I have been wondering if I would do a detailed blog list - it is a lot of work keeping up the blogging. I note that this year's (actually next year's) John Albert Hall lectures will be given by Janet Soskice. It turns out that most female scholars that I know of don't have blogs though some have books and lots of them seem to know my daughter who also doesn't blog. Sarah Coakley did the JAH lectures in 2007 - it was an introduction to priestly theology and the liminal role of the priest in the Eucharist that was as complex a set of lectures as I have ever heard. While looking for blogs I noted this one with some nice poetry. But my blog list is bursting and I refuse to read some that are famous because it's not opinions nor is it the confession of the obvious that I want from blogs or anywhere else.
I read some good and some bad books on my holiday. I was disappointed in David Adams Richards 'God Is'. It is simply poorly conceived, badly written, and marks an editor's failure. I read Jesus and Yahweh by Harold Bloom and have made 16 pages of notes which I may condense... Bloom is a delightful writer and I even delight that I disagree with most of his inferences. What do I find in his writing then? A real person, as opinionated about Judaism as Richards is about Roman Catholicism but Bloom is focused, and his work has cracks and crevasses (is it really spelt that way!) where the light can shine or might even emerge. I am being unfair to Richards - he does have a few good notes - but too many non-sequiturs, too many fragments, too many grammatical errors, and too many typos. (A second edition will not save it - it needs a story which I am told he is good at.)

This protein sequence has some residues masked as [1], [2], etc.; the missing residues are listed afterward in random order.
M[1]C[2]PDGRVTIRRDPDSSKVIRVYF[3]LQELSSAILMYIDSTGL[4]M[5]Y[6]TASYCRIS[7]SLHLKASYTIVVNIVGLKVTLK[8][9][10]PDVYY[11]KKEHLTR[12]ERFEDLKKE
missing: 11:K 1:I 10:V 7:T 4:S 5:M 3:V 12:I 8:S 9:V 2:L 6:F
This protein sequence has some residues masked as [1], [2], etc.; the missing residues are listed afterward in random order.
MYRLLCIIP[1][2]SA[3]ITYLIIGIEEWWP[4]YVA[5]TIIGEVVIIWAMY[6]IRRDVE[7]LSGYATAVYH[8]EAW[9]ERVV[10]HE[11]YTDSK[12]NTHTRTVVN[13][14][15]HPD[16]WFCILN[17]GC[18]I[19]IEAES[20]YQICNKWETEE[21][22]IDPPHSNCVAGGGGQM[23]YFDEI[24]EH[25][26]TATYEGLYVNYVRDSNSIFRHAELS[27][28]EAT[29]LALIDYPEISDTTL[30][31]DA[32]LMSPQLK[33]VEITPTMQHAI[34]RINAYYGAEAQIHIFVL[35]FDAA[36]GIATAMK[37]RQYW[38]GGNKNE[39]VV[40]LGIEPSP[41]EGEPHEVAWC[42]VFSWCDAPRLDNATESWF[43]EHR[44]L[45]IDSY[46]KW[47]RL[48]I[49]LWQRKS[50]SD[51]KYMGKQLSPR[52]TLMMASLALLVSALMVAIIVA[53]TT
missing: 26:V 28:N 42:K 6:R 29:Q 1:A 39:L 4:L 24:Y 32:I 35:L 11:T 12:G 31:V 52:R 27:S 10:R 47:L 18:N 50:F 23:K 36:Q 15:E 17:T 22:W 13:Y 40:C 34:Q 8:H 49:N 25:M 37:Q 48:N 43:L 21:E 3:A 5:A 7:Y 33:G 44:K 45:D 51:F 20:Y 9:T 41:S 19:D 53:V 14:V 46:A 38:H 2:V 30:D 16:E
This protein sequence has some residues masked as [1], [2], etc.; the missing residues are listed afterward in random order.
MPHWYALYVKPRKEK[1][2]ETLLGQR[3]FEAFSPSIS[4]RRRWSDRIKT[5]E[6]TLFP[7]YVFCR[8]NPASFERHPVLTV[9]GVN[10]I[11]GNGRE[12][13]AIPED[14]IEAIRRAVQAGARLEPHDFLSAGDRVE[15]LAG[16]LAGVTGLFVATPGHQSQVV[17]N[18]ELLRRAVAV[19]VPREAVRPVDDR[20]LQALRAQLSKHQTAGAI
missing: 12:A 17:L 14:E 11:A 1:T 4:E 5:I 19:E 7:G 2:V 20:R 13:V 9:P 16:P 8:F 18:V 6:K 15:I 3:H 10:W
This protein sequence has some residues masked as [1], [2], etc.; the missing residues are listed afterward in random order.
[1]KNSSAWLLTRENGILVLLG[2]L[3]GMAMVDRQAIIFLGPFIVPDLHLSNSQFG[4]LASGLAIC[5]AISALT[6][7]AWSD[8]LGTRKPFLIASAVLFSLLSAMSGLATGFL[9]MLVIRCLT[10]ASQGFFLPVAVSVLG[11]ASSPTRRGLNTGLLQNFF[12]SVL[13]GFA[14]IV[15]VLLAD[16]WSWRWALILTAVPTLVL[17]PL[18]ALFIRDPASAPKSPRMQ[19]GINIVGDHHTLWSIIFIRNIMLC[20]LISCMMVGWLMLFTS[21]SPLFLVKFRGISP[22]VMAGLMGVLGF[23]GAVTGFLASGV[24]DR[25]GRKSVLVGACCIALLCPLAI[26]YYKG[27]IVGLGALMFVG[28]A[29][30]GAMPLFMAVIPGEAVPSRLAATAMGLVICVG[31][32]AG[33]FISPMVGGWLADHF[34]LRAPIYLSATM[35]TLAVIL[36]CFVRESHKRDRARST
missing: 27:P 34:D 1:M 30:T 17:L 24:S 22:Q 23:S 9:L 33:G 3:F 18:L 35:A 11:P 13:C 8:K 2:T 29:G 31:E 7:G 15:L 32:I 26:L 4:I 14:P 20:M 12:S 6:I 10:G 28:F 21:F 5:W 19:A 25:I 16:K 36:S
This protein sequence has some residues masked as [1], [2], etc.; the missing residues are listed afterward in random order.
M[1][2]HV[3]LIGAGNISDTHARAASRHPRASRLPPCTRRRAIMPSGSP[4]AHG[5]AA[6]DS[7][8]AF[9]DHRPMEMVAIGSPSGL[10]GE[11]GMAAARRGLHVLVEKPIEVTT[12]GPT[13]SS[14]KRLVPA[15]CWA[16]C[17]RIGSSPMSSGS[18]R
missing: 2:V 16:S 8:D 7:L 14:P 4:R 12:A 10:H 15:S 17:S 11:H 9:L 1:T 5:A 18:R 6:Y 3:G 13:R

I have finally caught up on the 500 unread posts and this time I read many of them.
Other females from whose writing or speeches I have learned:
- Susannah Ticciati - full marks for her delightful 'Job and the Disruption of Identity'.
- Tikva Frymer-Kensky, leading contributor to 'Christianity in Jewish Terms'.
- Jody Magness from whom I learned a bit about the Dead Sea Scrolls
- Carolyn Osiek - in 'Families in the New Testament World'.
- Mary Coloe whose books on John are very helpful and well written.
- Morna Hooker, who addressed us at Hebrew 2006 and I have read and enjoyed some of her work.
- and Elizabeth Schlussle Fiorenza whose book on Revelation I read some years ago.
Of course I must mention April who I met briefly in San Diego, and Suzanne who lives across the straits from me and Macrina (now alas offline) and Rachel, the Velveteen Rabbi and the Everyday Thomist and Irshad Manji (whom I have not heard from for a while) and Julia M Obrien. Some of these I have not met except perhaps through shared comments, but I look forward to the possibility someday.